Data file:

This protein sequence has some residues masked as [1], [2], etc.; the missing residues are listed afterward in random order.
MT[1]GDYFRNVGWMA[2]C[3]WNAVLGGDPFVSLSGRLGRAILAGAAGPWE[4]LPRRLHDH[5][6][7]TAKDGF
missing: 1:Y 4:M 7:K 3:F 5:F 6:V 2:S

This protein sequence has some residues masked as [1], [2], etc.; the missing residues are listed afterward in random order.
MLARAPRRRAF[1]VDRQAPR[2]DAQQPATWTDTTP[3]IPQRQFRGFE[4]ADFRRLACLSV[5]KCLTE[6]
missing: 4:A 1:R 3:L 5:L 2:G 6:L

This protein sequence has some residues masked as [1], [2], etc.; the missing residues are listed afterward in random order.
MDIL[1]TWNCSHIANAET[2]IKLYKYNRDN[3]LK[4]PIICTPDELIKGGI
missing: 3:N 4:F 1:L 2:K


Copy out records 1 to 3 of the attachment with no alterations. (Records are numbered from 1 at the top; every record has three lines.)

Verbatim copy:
This protein sequence has some residues masked as [1], [2], etc.; the missing residues are listed afterward in random order.
MT[1]GDYFRNVGWMA[2]C[3]WNAVLGGDPFVSLSGRLGRAILAGAAGPWE[4]LPRRLHDH[5][6][7]TAKDGF
missing: 1:Y 4:M 7:K 3:F 5:F 6:V 2:S

This protein sequence has some residues masked as [1], [2], etc.; the missing residues are listed afterward in random order.
MLARAPRRRAF[1]VDRQAPR[2]DAQQPATWTDTTP[3]IPQRQFRGFE[4]ADFRRLACLSV[5]KCLTE[6]
missing: 4:A 1:R 3:L 5:L 2:G 6:L

This protein sequence has some residues masked as [1], [2], etc.; the missing residues are listed afterward in random order.
MDIL[1]TWNCSHIANAET[2]IKLYKYNRDN[3]LK[4]PIICTPDELIKGGI
missing: 3:N 4:F 1:L 2:K